Yves has a mission in life to do something greater with his work
When we think about influence in an age where anyone with access to the internet and a substantial following is dubbed as an “influencer,” I raise the question of what the requirements are on the topic. Influence has the capacity to have an effect on the character, development or behavior of someone or something—or the effect itself. A few folks come to mind, and Yves, better known as @The_YvesDropper, is definitely at the top of the list.
Yves began making waves on social media in 2013 after his blatant radical support of Black trans femmes made its rounds. His unique style and look caught the attention of not only the LGBTQIA+ community but major fashion designers such as Thom Browne, Burberry and Calvin Klein. While managing his newfound modeling career, Yves was still avid about his stance on both queer and racial issues, going so far as to spend personal funds to support intersectional Black Lives Matter initiatives last summer and being arrested and physically harmed while doing so.
Yves shows us every day what it means to validate and give amplification to the voices of the marginalized by highlighting them to his just about 250,000 followers on Instagram. Yves spoke with Alternative Press about what it’s like managing music, modeling and making changes.
Where do you find joy?
Honestly, I would say a bulk of the energy stems from support and knowing that no matter how down and stressed I am, there’s still someone out there who’s going to go hard for me. And knowing that it’s impossible for you to completely give up on yourself when you know that there’s someone out there who’s ready for you, who you may not even know. And something that really entices me and intrigues me and excites me when it comes to my work is knowing that there’s someone out there who maybe isn’t in a position yet to be doing this that wants to do it and sees themselves in me. So in a way, I’m putting on this smile for all of us, including the people who I haven’t even met.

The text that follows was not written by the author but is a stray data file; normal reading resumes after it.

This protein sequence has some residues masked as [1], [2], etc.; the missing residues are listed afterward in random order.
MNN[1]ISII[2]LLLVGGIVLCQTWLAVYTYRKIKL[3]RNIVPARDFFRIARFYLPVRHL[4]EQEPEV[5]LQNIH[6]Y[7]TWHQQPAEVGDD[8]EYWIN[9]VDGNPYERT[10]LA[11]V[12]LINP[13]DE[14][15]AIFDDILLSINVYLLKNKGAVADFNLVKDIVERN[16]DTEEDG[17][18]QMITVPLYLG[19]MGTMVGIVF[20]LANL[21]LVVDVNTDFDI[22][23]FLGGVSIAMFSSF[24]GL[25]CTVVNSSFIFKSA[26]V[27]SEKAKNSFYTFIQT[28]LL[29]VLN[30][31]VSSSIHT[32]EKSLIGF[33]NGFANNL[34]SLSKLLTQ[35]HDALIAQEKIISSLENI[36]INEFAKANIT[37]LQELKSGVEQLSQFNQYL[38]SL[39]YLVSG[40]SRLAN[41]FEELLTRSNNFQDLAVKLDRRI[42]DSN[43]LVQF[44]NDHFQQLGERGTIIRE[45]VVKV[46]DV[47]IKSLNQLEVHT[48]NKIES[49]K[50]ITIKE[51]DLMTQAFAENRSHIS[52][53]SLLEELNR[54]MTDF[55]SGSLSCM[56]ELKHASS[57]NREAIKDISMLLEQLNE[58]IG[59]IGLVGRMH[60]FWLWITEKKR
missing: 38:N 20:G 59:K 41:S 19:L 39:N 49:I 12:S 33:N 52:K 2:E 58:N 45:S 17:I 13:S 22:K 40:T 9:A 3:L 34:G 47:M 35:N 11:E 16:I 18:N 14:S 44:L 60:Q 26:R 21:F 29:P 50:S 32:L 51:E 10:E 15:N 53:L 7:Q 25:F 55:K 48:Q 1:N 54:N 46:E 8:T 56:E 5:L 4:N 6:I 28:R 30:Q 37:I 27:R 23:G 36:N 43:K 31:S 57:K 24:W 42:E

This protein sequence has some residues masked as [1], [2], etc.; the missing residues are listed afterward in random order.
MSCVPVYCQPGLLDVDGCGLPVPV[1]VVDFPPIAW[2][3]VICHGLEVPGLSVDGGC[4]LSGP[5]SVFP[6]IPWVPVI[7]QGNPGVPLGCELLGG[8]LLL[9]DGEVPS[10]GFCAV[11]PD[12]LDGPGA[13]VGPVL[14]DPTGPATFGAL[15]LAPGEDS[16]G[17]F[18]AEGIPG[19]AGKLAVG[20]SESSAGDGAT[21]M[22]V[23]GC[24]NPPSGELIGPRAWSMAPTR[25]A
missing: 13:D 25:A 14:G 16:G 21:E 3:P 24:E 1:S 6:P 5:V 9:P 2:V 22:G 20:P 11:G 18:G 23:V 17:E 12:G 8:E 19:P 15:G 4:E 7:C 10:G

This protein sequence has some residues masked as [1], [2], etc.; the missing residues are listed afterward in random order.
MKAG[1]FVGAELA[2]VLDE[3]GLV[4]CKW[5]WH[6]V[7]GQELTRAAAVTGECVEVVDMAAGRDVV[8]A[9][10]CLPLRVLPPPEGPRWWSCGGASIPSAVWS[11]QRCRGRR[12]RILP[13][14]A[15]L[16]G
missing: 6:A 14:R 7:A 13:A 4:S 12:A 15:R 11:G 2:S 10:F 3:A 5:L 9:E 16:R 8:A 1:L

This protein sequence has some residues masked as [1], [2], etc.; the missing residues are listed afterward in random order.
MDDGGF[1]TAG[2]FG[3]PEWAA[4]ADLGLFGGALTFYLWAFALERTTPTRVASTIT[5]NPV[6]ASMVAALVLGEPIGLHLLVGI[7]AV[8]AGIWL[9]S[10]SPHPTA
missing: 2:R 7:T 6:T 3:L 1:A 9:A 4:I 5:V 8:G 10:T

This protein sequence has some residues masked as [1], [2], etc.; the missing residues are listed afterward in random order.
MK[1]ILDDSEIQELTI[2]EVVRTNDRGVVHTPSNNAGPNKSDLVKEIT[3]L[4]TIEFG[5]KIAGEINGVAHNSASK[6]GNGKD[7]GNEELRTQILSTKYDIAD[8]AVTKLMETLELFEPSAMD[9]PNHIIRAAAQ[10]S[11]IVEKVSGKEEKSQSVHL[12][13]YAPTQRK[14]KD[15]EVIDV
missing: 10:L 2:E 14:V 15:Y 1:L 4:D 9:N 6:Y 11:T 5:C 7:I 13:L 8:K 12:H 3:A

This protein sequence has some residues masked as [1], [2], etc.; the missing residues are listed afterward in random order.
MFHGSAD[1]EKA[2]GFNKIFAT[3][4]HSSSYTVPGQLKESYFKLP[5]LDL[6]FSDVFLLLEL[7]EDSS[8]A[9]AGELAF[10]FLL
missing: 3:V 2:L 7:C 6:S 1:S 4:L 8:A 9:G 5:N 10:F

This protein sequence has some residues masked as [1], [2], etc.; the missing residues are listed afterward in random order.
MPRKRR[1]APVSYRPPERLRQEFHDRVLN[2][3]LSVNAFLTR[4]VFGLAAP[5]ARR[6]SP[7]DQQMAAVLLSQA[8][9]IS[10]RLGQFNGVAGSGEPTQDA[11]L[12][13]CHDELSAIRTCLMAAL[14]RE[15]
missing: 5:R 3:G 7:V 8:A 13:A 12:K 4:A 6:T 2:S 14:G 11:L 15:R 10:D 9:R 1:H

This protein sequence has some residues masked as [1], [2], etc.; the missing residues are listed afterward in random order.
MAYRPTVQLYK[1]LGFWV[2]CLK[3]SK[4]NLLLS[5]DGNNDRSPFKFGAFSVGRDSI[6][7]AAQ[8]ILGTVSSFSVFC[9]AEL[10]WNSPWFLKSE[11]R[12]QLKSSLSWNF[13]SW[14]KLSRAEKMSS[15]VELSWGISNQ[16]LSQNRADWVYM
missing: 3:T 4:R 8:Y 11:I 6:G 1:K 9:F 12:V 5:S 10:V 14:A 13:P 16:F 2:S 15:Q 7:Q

To be able to champion folks who will never know that you exist sometimes, how does that make you feel? Just know that you’re doing the right thing on a regular basis.
I wish I could be surrounded by those people and love them and just take care of them every day. I also know that my mission in life is bigger than my life and what I think I’m supposed to do. Even though I’m mortal, the work that I put forth and the empathy that I show and the care will live on for generations and generations, even though I’m going to be gone.
So with all of that, with all of the higher work, with all of the empathy and the strength and the traveling and the sacrifice, where do you find time for yourself? Where and when do you put time on your calendar?
I usually try to do it either at the beginning of the month or at the end of the month. The reason why I try to plan it that way is because I like to hopefully go into the month as optimistic as possible. Just because living our lives, especially as Black queer people, a calendar date is like a vapor. It’s just gone. You never know when something is going to happen to you or someone and throw you off guard.